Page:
Here's an ominous development that is likely to pass almost unnoticed: a congressman requesting that the federal government identify to him everyone who has made a request under the Freedom of Information Act.
The requester is Darrell Issa, the new head of the House Oversight Committee. He of course paints his initiative in benign terms -- he just wants to make sure the government isn't dragging its feet in answering public queries. But it's hard to accept that at face value, without at least considering the corporate interests that backed the GOP takeover in November, and Issa's ascension to this powerful position.
As reported in The New York Times:
Representative Darrell Issa calls it a way to promote transparency: a request for the names of hundreds of thousands of ordinary citizens, business executives, journalists and others who have requested copies of federal government documents in recent years.
Mr. Issa, a California Republican and the new chairman of the House Committee on Oversight and Government Reform, says he wants to make sure agencies respond in a timely fashion to Freedom of Information Act requests and do not delay them out of political considerations.
But his extraordinary request worries some civil libertarians. It "just seems sort of creepy that one person in the government could track who is looking into what and what kinds of questions they are asking," said David Cuillier, a University of Arizona journalism professor and chairman of the Freedom of Information Committee at the Society of Professional Journalists. "It is an easy way to target people who he might think are up to no good."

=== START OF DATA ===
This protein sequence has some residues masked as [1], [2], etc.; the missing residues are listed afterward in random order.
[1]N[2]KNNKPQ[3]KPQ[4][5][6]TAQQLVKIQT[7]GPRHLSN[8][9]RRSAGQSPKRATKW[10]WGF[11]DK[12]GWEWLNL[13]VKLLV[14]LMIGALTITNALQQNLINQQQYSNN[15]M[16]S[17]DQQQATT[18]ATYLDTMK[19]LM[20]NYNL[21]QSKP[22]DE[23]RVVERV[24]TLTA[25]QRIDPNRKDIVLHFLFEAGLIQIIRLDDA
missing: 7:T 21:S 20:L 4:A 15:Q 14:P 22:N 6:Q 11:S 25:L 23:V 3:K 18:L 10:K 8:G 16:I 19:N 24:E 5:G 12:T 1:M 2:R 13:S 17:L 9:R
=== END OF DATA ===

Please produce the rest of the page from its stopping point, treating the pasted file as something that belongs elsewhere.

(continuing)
The very short Times article doesn't get into the extent to which Issa and his allies are indebted to corporations that have a strong interest in finding out about inquiries that could affect their interests. Like reporters nosing around into the military-industrial complex, or trying to find out about stalled prosecutions of egregious polluters.
If, indeed, Issa is just super concerned about openness in government, that's fine. But it's not clear that a member of Congress -- and a highly politicized, partisan one at that -- ought to be the one to receive such sensitive information.
Can Issa be trusted? Well, consider this New York Magazine summary of a New Yorker dig into Issa:
The New Yorker's Ryan Lizza has taken a long look into the often shady past of California congressman Darrell Issa, the House Oversight Committee chairman who intends to unleash a flurry of investigations on the Obama administration. Issa has, "among other things, been indicted for stealing a car, arrested for carrying a concealed weapon, and accused by former associates of burning down a building." "Everyone has a past," Issa tells Lizza. This is true. But not everyone has fired an employee by "plac[ing] a box on the table, and open[ing] it to reveal a gun."
Such personal behavior is bad enough, but often, as with Issa, it parallels shocking professional behavior. For example, on taking his committee chairmanship, Issa sent a letter out to big corporations inviting them to tell him which government regulations they do not like.
The House panel Issa heads is an important one, and it's had some real characters at its helm. One who made a name for himself during the Clinton years was fellow Republican Dan Burton. For more on his antics, see an article by -- well, by me, here.
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